A good typeface for body copy is neutral and offers little by way of its own identities and quirks. This is how the content gets to shine while the typeface acts as a vehicle in which to deliver the content frictionlessly. Moving from word to word as you read should not be something you think about.

The characteristics of good body type

There were, broadly speaking, six criteria I had for picking a typeface for my body copy. Some of these I was willing to give up on beyond the absolute necessities (e.g. no. 4) while others were non-negotiable (e.g. no. 3). Here is the full list:

  1. Good and fitting x-height
  2. Open apertures
  3. Proportionate ascenders and descenders
  4. Required weights and/or optical sizing
  5. Contrast and colour on the page
  6. Flexibility across devices

There is a seventh item not listed here but one that I often rely on: gut feeling. Finally, while I do my best to describe these points now, I am some 30,000 feet in the air which means I am unable to add illustrative images at the moment. These will be added some time after publication.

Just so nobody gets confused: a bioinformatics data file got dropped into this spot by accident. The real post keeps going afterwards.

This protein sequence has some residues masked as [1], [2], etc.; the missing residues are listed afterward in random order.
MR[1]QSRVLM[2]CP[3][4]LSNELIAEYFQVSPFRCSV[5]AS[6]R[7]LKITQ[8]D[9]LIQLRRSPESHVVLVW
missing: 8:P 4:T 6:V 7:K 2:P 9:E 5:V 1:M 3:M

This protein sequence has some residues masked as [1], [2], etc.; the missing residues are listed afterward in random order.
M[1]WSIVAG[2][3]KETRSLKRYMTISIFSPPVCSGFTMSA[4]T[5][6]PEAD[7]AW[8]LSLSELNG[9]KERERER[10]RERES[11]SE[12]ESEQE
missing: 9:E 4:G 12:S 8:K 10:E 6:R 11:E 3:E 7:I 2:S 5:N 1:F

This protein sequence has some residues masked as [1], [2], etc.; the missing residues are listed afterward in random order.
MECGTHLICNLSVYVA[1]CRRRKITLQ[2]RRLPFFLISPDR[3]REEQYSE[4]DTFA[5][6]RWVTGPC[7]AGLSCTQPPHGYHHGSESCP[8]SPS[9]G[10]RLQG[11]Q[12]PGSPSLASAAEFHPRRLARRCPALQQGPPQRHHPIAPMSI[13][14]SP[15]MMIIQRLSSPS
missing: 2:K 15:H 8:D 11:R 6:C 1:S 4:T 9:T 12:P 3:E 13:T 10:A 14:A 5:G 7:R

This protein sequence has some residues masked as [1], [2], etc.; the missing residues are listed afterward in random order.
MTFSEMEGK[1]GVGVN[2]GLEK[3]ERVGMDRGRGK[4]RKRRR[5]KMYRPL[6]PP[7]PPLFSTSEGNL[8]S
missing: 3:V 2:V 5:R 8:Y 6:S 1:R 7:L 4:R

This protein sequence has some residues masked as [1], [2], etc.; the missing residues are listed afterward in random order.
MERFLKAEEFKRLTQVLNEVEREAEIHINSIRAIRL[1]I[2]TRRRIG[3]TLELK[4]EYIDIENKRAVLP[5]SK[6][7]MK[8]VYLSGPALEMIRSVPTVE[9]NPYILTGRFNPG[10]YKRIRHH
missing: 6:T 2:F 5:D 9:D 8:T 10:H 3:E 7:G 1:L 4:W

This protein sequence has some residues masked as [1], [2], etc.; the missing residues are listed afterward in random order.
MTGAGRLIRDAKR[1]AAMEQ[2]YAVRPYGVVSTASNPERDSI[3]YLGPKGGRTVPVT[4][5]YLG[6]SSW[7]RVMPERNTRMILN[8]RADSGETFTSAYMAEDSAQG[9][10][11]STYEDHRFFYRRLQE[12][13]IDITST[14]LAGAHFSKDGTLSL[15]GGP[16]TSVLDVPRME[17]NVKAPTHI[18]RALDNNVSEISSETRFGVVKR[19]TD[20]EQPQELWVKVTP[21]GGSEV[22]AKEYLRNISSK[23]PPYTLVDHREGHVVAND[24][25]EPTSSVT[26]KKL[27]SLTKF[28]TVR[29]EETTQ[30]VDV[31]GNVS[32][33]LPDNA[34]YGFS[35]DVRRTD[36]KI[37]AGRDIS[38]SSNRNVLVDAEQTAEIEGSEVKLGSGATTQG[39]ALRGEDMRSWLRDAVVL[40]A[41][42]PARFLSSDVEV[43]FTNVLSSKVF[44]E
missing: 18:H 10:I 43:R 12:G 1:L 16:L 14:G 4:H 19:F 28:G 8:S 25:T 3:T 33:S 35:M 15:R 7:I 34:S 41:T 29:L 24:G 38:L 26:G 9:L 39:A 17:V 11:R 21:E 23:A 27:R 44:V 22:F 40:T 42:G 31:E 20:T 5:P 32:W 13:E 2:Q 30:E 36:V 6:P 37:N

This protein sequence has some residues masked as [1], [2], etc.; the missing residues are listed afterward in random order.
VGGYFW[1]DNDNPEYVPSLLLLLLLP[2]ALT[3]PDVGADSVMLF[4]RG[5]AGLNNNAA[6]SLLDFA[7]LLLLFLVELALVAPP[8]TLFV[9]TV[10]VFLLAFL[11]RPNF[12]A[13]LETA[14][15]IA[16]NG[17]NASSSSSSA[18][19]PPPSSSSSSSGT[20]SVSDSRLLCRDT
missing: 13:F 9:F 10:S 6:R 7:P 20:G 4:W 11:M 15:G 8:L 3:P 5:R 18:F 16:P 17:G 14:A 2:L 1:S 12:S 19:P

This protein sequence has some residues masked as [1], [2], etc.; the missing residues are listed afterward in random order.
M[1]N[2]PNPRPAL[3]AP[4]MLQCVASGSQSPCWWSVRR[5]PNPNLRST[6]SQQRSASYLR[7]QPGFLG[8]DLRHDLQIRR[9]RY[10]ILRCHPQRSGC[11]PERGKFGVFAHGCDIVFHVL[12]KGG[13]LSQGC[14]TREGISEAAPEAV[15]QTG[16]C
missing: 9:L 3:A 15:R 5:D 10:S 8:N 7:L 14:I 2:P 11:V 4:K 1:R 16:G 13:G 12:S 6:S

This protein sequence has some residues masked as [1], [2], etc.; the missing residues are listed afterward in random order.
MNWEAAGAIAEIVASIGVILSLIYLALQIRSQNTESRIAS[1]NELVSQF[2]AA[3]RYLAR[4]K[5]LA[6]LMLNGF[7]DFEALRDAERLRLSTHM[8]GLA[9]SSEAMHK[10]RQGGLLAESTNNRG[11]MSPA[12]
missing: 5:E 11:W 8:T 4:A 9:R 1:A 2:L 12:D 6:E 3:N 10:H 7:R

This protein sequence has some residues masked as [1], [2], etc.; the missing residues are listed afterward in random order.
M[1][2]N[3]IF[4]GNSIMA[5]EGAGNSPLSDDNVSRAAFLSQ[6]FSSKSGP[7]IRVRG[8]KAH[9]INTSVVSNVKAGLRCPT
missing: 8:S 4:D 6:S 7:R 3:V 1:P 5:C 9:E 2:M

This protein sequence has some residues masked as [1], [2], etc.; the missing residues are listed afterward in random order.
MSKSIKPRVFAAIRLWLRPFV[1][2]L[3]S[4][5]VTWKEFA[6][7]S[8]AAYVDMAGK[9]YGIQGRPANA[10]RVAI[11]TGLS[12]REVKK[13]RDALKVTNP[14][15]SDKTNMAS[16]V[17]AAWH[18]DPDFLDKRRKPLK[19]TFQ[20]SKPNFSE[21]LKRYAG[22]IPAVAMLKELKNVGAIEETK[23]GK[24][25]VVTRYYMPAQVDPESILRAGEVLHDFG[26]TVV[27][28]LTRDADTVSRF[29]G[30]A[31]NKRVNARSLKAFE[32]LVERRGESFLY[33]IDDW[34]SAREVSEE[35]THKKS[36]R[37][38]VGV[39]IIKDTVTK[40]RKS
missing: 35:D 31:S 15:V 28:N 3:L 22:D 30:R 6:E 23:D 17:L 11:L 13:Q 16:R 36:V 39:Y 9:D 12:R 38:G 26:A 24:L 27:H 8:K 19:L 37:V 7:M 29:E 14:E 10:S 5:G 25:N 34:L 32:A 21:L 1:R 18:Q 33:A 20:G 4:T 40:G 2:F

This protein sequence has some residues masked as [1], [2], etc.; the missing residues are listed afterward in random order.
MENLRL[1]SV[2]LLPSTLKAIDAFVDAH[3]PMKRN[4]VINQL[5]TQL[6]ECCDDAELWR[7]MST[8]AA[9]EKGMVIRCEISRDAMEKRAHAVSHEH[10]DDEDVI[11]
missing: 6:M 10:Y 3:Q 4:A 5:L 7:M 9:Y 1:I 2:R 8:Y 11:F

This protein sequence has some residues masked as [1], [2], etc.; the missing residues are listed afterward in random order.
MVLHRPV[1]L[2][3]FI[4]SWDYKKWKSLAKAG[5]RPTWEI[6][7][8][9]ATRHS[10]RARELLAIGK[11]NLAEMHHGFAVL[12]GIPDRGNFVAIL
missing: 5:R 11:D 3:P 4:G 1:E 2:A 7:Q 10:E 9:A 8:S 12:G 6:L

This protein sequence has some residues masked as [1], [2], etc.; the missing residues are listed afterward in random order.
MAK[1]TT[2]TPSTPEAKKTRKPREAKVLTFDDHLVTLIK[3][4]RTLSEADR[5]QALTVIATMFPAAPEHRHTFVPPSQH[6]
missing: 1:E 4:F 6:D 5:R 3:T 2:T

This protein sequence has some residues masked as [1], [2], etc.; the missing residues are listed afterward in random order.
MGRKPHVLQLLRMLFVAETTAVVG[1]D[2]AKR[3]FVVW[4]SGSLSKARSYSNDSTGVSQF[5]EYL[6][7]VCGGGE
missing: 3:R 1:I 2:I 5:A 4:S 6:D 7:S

It is worth keeping in mind that like all art, both creating and designing with typefaces is to some extent reliant on subjective opinion. However, also like all art, rules exist to make things easier and represent a summary of knowledge gained by others over the years. This means we do not have to reinvent the wheel and this is how I view the ‘rules’ I will be discussing presently.

What marks the right x-height?

There is no such thing as the ‘correct’ x-height. Now that we have got that out of the way, we can focus on what we can consider when we talk about x-height.

In typography, x-height is quite literally the height of the letter ‘x’. Conceptually, this represents the height of all lowercase letters. Why not use ‘o’ height, then? That is because some letters, like ‘o’ or ‘s’, particularly those with curved tops, exceed the height of lowercase letters to preserve good proportion. However letters like ‘w’ and ‘x’ are pretty much always flat-topped, letting us define a proper lowercase alphabet height based on them.

In short, x-height that is too low or x-height that is too high are both bad for reading. You want x-height that hits the right spot.

There is a second consideration when it comes to deciding what makes the right x-height. If you are using a second typeface in your website or book or wherever else (these rules apply everywhere), a great way to maintain harmony across you works is to choose typefaces with comparable x-heights. They need not be exact but if they are wildly different, your work will quickly lose coherence.